Next week’s Loyalist Trails will conclude the story of the life of Elizabeth Dodd.
To secure permission to reprint this article, email Stephen Davidson.
In common with many rural parishes, Stanley has suffered greatly by removals. Quite recently the writer has met old Stanley friends of the Douglass, Clarkson, Wilkinson, Arnold and Patchell families on the Pacific coast at Vancouver, New Westminster, and Bellingham. Others are to be found in Winnipeg. Many former residents are also to be found in Fredericton and the vicinity.
Despite these losses the last Synod Journal (1920) shows that Stanley raised last year for all church purposes nearly $3,000.00 of which $1,500 was contributed in offertory collections. Stanley and Tay Creek in 1879 gave only $250.00 towards the clergyman’s stipend. The mission is now self-supporting and has more than doubled the stipend of forty years ago. There are 200 communicants and a membership of about 170 in the Sunday schools, including teachers. This truly is a great contrast to the day way back in 1835 when Bishop John Inglis preached the first sermon in Stanley in a shed on the banks of Nashawaak River. Here where my life-work as a humble missionary of the Lord Jesus Christ began, more than forty years ago, let me now conclude these Incidents of Local Church History.” [end of extract]
After spending six winters in Stanley, finding the severe storms and long drives very trying, I accepted the invitation of the Rev. George M. Armstrong to take charge of St. Mary’s Church in Waterloo St. in St. John, and began to work there on the first Sunday in March, 1884. We had an affectionate farewell at Stanley and were presented with a nice address and purse for our departure.
My dear wife, who had proved such a help-mate, and had won many friends in Stanley, was naturally pleased to return to her native city. St. Mary’s Church, in the 24 years previous to my arrival, had been served by ten curates. In the next 32 years it had only one incumbent. During this long pastorate a new Sunday School was built to replace the one burned in 1882, the district attached to St. Mary’s Church was erected into an independent parish, of which I was elected the first Rector in, I think, 1889, the first Wardens being Arthur P. Tippet and William H. Barton. The church was re-modelled and greatly improved about 1896. A new pipe organ was added a little later. The Rev. R. Taylor McKim came as my first and only curate in 1914, and the next year the little church of St. Bartholomew at Glen Falls was built under the supervision of Mr. McKim who took up the work where I had to lay it down. He postponed his intention of going as a missionary to China in 1915, and on my being stricken with illness at the close of that year remained at his post and was chosen my successor in the parish.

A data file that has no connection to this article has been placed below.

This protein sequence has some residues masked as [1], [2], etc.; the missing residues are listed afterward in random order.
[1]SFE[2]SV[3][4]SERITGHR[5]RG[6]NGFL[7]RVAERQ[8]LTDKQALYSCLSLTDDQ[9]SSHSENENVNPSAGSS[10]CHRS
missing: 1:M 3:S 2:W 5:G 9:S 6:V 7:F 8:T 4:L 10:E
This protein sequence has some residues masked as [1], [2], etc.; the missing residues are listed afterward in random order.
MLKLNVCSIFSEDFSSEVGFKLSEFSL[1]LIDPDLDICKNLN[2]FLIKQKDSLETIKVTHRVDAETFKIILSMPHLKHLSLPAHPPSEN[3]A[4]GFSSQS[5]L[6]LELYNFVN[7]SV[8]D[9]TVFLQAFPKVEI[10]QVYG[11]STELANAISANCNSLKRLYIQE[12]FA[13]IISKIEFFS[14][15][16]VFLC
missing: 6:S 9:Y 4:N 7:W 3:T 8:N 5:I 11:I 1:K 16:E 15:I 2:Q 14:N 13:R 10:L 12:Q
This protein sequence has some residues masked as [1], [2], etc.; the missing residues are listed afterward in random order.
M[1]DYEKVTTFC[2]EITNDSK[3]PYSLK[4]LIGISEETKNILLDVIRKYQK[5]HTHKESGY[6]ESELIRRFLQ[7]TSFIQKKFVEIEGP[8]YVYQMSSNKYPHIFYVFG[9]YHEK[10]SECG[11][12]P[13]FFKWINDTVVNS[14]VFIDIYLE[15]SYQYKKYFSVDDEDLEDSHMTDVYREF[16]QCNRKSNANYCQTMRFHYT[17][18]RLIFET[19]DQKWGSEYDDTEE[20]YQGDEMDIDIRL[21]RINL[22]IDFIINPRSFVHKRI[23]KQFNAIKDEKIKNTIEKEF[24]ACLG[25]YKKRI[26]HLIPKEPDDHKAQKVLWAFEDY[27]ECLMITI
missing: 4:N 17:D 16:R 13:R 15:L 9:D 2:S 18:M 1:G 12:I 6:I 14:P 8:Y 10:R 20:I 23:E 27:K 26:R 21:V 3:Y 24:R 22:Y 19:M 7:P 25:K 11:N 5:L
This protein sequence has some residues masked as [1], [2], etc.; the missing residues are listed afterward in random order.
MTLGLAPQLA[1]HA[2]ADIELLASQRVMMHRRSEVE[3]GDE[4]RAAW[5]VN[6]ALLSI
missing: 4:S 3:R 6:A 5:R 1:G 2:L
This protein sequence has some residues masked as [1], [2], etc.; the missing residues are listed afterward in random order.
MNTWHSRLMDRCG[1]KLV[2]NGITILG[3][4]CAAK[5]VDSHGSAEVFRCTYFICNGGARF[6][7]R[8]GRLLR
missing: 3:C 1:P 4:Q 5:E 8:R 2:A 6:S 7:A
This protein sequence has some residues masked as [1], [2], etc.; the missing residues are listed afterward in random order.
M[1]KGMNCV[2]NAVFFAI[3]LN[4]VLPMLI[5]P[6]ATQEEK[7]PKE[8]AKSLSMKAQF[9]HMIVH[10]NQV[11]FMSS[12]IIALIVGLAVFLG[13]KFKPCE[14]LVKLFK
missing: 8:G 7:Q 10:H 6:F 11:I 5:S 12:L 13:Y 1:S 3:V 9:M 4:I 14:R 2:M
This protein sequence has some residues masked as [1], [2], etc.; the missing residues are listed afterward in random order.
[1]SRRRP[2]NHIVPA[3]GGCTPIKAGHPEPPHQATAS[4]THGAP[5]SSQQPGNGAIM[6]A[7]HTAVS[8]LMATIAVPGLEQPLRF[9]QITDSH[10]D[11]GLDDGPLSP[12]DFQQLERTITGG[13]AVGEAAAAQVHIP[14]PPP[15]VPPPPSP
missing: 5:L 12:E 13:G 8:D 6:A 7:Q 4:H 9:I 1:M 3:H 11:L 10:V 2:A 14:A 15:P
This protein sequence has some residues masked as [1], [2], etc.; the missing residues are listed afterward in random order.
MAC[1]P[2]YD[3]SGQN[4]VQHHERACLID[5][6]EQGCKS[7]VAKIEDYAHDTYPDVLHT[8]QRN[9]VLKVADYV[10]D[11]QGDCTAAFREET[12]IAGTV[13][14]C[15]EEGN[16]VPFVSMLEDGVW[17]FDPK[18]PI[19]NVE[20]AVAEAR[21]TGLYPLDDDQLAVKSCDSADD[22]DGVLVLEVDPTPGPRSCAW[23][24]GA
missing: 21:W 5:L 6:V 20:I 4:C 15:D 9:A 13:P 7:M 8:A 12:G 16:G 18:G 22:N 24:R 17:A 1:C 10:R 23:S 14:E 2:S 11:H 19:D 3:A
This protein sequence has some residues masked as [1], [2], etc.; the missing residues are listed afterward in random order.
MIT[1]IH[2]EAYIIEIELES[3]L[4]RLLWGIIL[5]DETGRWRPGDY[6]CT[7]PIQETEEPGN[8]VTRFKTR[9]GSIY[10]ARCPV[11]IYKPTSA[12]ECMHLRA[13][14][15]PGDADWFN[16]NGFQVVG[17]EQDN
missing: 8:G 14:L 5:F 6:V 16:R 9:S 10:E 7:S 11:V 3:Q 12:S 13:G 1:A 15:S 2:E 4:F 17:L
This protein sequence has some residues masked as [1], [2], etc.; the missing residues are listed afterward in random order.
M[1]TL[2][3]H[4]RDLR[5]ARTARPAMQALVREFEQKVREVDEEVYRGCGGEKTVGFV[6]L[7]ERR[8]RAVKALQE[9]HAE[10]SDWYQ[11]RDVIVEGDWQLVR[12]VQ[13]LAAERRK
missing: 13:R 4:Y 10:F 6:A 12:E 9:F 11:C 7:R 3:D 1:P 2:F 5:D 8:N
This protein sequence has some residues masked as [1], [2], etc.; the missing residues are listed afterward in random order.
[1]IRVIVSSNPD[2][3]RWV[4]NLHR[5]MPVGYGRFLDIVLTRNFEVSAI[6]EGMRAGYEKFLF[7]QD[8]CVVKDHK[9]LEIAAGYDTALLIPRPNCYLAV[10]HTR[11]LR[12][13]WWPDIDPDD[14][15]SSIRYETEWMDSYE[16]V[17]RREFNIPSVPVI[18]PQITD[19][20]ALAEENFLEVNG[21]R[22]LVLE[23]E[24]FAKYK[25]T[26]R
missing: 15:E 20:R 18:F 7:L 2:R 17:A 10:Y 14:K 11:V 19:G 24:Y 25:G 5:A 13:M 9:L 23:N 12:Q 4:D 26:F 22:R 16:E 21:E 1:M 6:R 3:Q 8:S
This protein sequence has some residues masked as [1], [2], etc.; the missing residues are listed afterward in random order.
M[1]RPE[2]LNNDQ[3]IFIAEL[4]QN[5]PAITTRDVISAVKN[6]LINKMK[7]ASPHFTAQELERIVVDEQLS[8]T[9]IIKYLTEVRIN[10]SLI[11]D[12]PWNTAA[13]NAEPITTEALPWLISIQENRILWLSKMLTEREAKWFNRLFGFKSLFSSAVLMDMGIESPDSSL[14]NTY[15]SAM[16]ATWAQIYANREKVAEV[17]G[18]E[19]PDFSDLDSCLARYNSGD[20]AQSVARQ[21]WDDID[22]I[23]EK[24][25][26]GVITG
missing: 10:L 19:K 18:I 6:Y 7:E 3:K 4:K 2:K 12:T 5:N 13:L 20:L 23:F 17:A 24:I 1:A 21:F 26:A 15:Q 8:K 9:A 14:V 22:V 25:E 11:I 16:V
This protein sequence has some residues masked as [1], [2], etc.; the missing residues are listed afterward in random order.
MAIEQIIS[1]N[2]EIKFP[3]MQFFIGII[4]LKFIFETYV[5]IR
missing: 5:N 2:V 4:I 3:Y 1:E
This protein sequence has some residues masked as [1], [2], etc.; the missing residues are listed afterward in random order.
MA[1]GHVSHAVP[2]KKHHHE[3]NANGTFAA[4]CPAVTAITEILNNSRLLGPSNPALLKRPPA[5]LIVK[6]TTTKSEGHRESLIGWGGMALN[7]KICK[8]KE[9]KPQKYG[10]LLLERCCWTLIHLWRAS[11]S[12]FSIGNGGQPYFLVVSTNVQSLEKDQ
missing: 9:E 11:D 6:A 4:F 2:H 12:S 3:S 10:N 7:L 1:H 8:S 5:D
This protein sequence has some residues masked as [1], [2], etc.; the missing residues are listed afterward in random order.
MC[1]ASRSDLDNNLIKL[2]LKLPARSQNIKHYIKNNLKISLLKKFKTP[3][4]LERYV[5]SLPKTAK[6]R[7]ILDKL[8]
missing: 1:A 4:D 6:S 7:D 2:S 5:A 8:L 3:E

Excerpt from Book of Family History, by The Ven. William Odber Raymond, LL.D, FRSC. © 2009 George McNeillie – all rights reserved [published here with permission; see footnote].
There may not be any direct connection between the social network and attempts to catch the reader’s eye with short and snappy lines. As April 21-27, 2013 has been designated as National Volunteer Week, local newspapers report “volunteers grow community” or “volunteers are the backbone and social fabric of a community.” For UELAC, volunteers are not only the backbone but the lifeblood as well. Where would our association be without members who take on roles of leadership for a short term and then strengthen their commitments over a much longer period?
How much more vital would we be if every contribution were recognized, from a simple thank you to being honoured in a much wider community? UELAC stands proudly with its record of expressions of appreciation for personal, branch, community, regional or national level of volunteer service. The national organization documents such recognitions as Honorary Officers, the UELAC Dorchester Award, the Most Honourable Order of Meritorious Heritage, Loyal Americans Hall of Honour, Philip E. M. Leith Memorial Award, and the Book of Remembrance. Branches take up options to nominate members for provincial service awards as well as to participate in community award programmes.
As part of the 60th Anniversary of the reign of Queen Elizabeth II, many members were honoured with the Canadian commemorative medal (QE2DJM). As part of the process, good news of this award has been posted in a third document which will bring an end to reporting this singular recognition of volunteer work across Canada.
Why does any volunteer give so selflessly of time and talents? Perhaps the foundation is the simple belief that it’s all about making a difference. For many, that is the best reward.
The conference is being hosted by the Hamilton Branch and will take place in Burlington. Have you registered? Only nine (9) more days to take advantage of the earlybird registration rates – the deadline is April 30. For program details and registration, visit Meet us at the Head of Lake Ontario.
The 2013 regional conference for the Pacific Region will be held on Saturday May 4 at the new Aboriginal Gathering Place on the new University of the Fraser Valley Campus at Chilliwack.
Add your enthusiasm to that of many others to enjoy:
- Vancouver Branch’s General Store Sale Table with colonial period clothing, accessories, books
- a raffle for donations from local merchants
- door prizes
- vote for Regional VP and Councillor
- certificate presentations to members of all branches
- the presence of UELAC President Bob McBride
- the period attire of [many of] those attending
Read details and registration form deadline April 25
…Marlene Dance, Chilliwack Branch Organization Committee
The annual Mini Conference was help in London on a cold Saturday13 April 2013. After opening comments and a welcome given by June Klassen, the day’s events unfolded: a discussion that I led about the UELAC bylaw changes, a history of Sir Isaac Brock by Doris Lemon and his guest appearance, membership, RVP and Councillor elections, etc. A good day.
Read more, with photos (PDF).